How many times can your health insurer raise your premium in1 year?

Asked on August 31, 2011 Louisiana


SJZ, Member, New York Bar / FreeAdvice Contributing Attorney

Answered 9 years ago | Contributor

A health insurance policy is a contract; it's terms bind both sides. That means that an insurer, during the term of a policy (i.e. during the year a typical policy is in force) may only increase the rates when and as much as and why the policy itself allows them to. Mid-year rate increases are very unusual; I don't believe I've ever seen one myself (and besides my own experience, my wife was HR Director for many years). You need to both review the policy, to see whether, when, and why the rates can be increased mid-year, and also ask your insurer as to the reason for the increase.

Note that it's the policy year, not the calendar year, which matters--the rate increases should be linked to the duration of the policy, not the calendar.

FreeAdvice Contributing Attorney / FreeAdvice Contributing Attorney

Answered 9 years ago | Contributor

The number of times that your health insured can raise one's premium's for medical insurance within a one (1) year period of time depemds upon what the insurance premium agreement states as well as the laws of a given state where the policy is in effect for the individual or individuals insured under the policy.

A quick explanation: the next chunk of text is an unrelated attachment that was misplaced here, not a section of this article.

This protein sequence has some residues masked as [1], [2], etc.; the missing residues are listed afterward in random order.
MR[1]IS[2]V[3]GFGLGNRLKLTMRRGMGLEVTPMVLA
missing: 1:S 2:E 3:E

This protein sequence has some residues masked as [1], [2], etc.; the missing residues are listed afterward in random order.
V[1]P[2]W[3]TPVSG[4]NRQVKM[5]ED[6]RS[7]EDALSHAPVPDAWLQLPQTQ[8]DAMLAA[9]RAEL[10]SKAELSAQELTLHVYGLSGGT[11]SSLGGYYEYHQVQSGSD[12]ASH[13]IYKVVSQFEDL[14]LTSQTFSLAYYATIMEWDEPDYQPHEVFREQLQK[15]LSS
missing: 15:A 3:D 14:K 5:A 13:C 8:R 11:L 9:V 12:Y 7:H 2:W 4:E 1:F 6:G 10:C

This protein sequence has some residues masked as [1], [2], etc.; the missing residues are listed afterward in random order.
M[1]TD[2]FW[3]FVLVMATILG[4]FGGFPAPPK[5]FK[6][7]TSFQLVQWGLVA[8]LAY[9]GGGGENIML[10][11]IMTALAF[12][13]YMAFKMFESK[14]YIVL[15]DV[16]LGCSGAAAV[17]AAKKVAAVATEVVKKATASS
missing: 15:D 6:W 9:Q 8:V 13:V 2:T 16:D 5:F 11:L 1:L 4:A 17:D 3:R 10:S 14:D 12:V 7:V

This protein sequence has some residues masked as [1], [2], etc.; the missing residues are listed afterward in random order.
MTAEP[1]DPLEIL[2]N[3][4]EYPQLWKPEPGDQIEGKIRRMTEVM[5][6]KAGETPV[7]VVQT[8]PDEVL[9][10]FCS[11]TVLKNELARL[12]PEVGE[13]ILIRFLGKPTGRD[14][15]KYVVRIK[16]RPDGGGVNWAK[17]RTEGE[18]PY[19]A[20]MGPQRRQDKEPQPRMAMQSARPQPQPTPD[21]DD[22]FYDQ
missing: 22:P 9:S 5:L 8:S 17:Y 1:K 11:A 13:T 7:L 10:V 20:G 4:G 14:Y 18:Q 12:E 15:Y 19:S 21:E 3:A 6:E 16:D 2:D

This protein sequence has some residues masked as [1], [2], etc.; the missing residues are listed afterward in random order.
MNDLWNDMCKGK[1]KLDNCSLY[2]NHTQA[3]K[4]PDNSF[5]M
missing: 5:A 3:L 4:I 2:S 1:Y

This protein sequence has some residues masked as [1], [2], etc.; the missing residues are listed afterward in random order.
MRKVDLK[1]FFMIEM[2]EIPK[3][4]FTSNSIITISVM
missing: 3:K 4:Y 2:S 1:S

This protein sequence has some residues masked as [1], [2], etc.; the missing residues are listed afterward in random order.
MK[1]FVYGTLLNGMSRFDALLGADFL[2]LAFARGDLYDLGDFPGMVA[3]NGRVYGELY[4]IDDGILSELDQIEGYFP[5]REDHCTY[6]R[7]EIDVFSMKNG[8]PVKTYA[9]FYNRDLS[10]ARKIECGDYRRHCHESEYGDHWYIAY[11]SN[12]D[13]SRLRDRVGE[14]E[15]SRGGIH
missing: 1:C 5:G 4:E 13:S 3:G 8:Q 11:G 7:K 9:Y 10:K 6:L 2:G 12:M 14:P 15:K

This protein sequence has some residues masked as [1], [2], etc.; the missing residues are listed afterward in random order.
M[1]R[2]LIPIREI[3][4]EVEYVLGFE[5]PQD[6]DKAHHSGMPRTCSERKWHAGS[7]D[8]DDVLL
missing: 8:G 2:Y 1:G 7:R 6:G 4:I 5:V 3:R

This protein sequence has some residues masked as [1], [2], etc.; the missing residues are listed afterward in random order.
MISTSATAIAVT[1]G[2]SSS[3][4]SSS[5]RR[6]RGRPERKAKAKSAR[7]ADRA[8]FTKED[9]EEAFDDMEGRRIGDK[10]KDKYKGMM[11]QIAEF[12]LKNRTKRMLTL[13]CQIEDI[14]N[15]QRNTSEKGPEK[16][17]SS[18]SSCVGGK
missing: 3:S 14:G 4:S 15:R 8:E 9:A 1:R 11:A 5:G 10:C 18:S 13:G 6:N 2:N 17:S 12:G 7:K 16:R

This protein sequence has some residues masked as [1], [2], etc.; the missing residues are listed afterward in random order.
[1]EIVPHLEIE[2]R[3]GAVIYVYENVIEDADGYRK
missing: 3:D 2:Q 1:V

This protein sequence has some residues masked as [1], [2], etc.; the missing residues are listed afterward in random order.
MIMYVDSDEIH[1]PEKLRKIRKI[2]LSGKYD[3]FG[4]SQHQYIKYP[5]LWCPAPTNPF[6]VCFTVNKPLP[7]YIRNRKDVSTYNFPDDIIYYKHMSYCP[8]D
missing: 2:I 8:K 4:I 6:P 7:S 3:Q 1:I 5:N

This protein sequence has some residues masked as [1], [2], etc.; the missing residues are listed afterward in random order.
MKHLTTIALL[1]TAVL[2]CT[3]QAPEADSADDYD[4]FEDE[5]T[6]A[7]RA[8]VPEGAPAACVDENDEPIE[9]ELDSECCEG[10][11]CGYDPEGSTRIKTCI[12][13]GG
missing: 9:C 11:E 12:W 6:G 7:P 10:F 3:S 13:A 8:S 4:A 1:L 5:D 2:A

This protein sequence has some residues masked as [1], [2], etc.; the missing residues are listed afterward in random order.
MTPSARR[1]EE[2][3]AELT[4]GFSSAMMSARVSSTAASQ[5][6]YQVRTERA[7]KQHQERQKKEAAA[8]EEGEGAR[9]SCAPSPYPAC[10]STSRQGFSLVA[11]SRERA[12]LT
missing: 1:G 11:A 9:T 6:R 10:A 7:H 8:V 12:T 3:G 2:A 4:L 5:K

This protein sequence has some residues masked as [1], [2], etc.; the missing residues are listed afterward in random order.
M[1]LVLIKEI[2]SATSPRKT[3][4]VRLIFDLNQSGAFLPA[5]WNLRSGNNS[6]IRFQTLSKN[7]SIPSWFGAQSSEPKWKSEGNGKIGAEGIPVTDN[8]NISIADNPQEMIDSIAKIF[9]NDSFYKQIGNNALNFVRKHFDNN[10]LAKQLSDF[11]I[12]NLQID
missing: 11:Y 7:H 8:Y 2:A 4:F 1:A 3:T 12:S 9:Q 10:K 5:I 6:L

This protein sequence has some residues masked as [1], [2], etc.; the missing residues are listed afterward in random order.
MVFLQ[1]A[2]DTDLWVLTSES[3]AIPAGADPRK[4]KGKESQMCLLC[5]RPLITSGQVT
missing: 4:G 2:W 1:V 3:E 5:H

As such, it is important to carefully read your insurance policy in that its terms and conditions control the obligations owed to the insured individual(s) and vice versa in the absence of conflicting state law.

As a general rule, the premium quote for a health insurance policy for an individual or group of individuals under most insurance policies purchased as well as under the insurance laws of each state is that the amount of the policy for the given year is the set amount and cannot be increased during that time period.

Good question.


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